However during a hand reflexology session the warm towels are only used initially to warm the hands and the free hand is not kept wrapped in a towel because there is already sufficient circulation in the hands. The therapist will then begin the session usually by working on the solar plexus reflexology zones. However different therapists have their own routines and flow. During the session the therapist will work by looking for inconsistency, using the thumb and fingers to manipulate the skin and assesses your general health and identify areas where work needs to be performed.


What can I expect after a reflexology session


All throughout the session the therapist will keep a close eye on you to identify your comfort levels and monitor any pains you might be feeling. Depending on your body’s reaction the therapist will continue the session till the end or might stop it mid-session if your body reacts adversely to the treatment (restlessness, excessive heat).


Once the session is completed your therapist will allow you time to relax and perhaps provide you with drinking water at room temperature. During the session blood circulation would have increased across your body leading you to sweat. Also reflexology helps eliminate toxins from the body, so it is expected that after the session you might feel the following:


  • Dizziness and nausea
  • Frequent use of the toilet
  • Feverishness
  • Euphoria or emotional distress


All these side effects will be temporary and will subside within 24 hours. Your therapist will make you aware of these side effects and will advise you to remain hydrated. After you have relaxed for some minutes after the session your session will end and you will be on your way.


Will I experience pain during reflexology


During a reflexology session you might experience pain but your therapist will keep a close eye on you and monitor your level of pain and restlessness. It is normal to feel pain during a reflexology session. The pain experienced typically indicates issues related to the normal flow of energy in your body and guides the reflexologist to work on the affected areas. However an absence of pain is not an indication of perfect health.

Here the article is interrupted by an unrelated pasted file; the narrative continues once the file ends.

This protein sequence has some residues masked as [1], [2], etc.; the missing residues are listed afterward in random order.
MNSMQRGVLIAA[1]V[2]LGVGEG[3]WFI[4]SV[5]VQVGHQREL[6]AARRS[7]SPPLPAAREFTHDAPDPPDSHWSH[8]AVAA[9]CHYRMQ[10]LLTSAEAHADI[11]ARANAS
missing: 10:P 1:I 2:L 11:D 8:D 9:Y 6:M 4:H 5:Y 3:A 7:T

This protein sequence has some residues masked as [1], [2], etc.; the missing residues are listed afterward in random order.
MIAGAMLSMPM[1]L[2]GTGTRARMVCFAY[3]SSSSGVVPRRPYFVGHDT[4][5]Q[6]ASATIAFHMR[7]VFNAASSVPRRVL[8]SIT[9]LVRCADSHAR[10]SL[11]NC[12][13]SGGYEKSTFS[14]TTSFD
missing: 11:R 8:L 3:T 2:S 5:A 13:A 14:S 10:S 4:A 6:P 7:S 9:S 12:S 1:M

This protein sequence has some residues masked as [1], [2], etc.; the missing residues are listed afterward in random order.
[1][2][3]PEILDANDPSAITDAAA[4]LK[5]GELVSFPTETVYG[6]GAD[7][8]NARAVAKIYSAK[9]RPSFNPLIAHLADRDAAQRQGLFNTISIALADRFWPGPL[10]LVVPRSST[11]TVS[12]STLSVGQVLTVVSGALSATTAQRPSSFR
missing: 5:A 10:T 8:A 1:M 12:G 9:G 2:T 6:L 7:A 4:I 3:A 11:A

In addition to pain the reflexologist will monitor your body’s reaction to the treatment. There are instances where you might feel completely relaxed, however your body might be restless. In this case the therapist might even stop the session since your body is unable to get into a state of relaxation.


Where can I find a reflexologist


Not every massage therapist is qualified to perform a reflexology session. In fact, the knowledge required to perform reflexology effectively is unique and requires study and years of practise. One of the ways to find a reflexologist is to directly contact your city’s reflexology association. They will provide you with a list of reflexologists in your area.


One of the simplest ways to find a trusted, vetted and experienced reflexologist is to use a mobile massage service. At MassageJoy we have a database of highly trained, experienced and trusted reflexologists who will visit you at your home, hotel or office for the appointment. They will bring everything needed for the appointment and you can book a therapist in under 60 seconds. We do the vetting for you so you can book a therapist with trust and confidence.




In this article I have tried to cover all the common questions you might have about reflexology. Now, I would like to hear from you. If you found the information useful or have additional information we can add please reach out to us.

If you are in London then go ahead and book a London mobile massage and have one of our trained therapists attend to you in the comfort of your home, hotel or office.